Charlene Yarrow

Hail and Farewell to the Whig

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At least as we knew it

One day in September 1990 Neil Reynolds, the editor of The Whig~Standard of Kingston, Ontario, strode into the office of the publisher. Reynolds was an astute man and something had been bothering him for the last 10 days. Much as he had for 11 years as editor, he elected to share his concern with his friend and publisher Michael Davies. Davies was working behind an imposing mahogany desk in the office from which three generations of Davies men had directed the family business. Tanned and relaxed from a recent yachting vacation, Davies was startled by his editor’s question: “Have you sold the paper, or what?”
For a few long, silent moments Davies leaned back in his chair and stared at Reynolds through his wire-rimmed glasses. In fact, he had decided to sell the Whig.
The decision had come at the end of August, while Davies was sailing his yacht The Archangel near Indonesia on the east Timor Sea. He had hand-written a letter to Southam, initiating the sale that would take place on October 26. Davies had confided his decision in only two members of the Whig’s senior management.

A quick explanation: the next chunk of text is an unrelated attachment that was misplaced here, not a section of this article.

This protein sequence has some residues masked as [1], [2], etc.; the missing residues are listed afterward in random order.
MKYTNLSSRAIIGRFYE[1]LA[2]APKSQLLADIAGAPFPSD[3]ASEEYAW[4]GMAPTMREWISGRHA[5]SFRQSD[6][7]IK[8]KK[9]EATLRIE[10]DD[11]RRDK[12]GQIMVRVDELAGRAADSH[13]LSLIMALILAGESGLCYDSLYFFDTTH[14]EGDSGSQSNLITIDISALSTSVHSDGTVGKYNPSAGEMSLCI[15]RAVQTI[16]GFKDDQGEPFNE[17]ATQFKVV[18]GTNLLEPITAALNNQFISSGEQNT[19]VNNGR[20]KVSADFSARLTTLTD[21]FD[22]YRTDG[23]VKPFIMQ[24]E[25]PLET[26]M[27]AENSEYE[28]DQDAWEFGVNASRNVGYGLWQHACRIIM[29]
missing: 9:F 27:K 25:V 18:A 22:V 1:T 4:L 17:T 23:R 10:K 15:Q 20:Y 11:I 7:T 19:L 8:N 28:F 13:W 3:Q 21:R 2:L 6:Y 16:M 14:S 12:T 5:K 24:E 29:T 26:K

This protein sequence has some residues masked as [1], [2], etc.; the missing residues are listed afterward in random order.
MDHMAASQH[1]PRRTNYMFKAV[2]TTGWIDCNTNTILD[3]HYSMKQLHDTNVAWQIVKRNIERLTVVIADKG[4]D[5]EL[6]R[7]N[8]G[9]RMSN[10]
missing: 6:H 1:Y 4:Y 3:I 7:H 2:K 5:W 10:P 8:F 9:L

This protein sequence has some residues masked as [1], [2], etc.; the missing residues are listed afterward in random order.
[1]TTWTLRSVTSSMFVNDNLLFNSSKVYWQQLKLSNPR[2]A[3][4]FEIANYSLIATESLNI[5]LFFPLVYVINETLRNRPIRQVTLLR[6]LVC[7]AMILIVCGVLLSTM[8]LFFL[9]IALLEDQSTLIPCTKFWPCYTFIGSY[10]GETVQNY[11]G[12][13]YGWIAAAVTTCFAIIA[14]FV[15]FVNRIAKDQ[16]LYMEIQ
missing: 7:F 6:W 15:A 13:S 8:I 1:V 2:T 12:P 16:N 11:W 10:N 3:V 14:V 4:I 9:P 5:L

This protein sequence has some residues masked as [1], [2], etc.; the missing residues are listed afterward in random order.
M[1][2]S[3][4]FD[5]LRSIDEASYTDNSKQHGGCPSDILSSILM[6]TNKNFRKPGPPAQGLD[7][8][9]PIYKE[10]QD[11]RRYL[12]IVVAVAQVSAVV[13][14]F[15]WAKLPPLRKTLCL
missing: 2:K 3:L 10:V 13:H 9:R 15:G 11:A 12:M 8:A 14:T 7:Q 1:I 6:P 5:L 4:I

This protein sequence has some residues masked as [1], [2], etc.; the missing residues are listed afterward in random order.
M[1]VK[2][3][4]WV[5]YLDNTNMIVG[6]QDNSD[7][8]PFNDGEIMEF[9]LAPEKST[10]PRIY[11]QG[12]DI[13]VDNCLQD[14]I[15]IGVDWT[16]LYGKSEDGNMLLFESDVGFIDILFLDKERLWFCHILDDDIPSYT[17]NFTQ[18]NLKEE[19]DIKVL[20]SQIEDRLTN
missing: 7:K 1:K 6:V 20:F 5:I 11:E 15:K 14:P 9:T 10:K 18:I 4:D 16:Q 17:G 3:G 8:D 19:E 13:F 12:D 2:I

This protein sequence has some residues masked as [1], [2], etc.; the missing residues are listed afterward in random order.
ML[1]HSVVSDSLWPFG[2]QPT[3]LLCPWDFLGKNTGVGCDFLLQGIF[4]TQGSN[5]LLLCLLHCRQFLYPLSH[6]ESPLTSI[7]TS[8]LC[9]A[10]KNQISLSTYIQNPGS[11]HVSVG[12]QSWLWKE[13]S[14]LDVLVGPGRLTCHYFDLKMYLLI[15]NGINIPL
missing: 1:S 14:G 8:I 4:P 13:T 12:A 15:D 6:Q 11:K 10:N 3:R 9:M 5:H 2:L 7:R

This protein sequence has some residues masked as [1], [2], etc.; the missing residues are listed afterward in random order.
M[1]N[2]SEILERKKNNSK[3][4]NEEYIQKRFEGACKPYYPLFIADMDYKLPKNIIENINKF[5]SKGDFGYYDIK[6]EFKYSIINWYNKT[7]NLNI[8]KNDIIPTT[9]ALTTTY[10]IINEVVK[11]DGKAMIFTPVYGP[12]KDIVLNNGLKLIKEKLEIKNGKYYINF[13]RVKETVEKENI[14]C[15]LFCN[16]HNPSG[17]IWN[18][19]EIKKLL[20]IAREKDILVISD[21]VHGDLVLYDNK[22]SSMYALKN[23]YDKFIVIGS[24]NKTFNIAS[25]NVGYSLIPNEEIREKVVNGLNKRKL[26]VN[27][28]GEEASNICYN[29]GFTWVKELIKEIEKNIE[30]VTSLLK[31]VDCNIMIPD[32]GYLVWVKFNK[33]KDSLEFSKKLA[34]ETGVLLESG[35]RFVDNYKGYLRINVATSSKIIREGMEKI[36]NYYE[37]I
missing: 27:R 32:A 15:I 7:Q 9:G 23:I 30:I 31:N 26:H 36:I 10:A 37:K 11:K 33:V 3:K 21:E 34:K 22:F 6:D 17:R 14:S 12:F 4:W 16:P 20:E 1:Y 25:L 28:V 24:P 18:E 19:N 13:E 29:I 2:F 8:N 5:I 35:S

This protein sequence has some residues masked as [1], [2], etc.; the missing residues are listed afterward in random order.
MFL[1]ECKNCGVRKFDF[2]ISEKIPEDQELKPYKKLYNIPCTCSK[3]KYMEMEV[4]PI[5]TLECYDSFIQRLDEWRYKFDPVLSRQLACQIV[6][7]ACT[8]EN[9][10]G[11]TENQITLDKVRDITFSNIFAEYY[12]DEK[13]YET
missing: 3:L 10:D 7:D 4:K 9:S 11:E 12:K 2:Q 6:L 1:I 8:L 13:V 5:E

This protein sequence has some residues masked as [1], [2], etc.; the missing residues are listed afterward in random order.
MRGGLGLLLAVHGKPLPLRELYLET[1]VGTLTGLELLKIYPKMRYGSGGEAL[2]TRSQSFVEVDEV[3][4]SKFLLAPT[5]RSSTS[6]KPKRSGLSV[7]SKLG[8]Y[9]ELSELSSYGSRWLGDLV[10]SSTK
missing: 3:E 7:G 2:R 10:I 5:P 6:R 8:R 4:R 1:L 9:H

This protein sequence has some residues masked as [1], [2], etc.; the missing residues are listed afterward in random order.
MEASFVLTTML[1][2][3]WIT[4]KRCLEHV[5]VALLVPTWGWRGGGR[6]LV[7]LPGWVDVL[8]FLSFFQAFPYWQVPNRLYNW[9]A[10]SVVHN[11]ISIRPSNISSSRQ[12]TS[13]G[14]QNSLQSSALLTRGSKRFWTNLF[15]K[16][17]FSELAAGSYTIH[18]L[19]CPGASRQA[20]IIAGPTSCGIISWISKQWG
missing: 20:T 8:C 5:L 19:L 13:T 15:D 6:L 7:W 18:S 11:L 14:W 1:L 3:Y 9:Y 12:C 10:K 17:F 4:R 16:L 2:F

None of the editorial staff had been told. Finally, Davies asked, “How did you
“I knew by instinct,” Reynolds said, “I didn’t have to be told.”
Many of the staff, like Reynolds, had seen the writing on the wall long before they were told about the sale on the morning of October 26. In the paper that afternoon it was impossible to miss the front-page lead story: “THE WHIG-STANDARD IS SOLD TO SOUTHAM.” The official announcement was made in a Queen’s University auditorium at the end of the day. David Warren, then an editorial writer, was fatefully wearing a Whig tie and when Davies walked by, the publisher solemnly told Warren to “wear it proudly.” After the announcement, the staff brooded over “the proper etiquette when one’s paper gets sold,” Warren says. Many did the only thing they could do: “We went to a bar and got smashed.”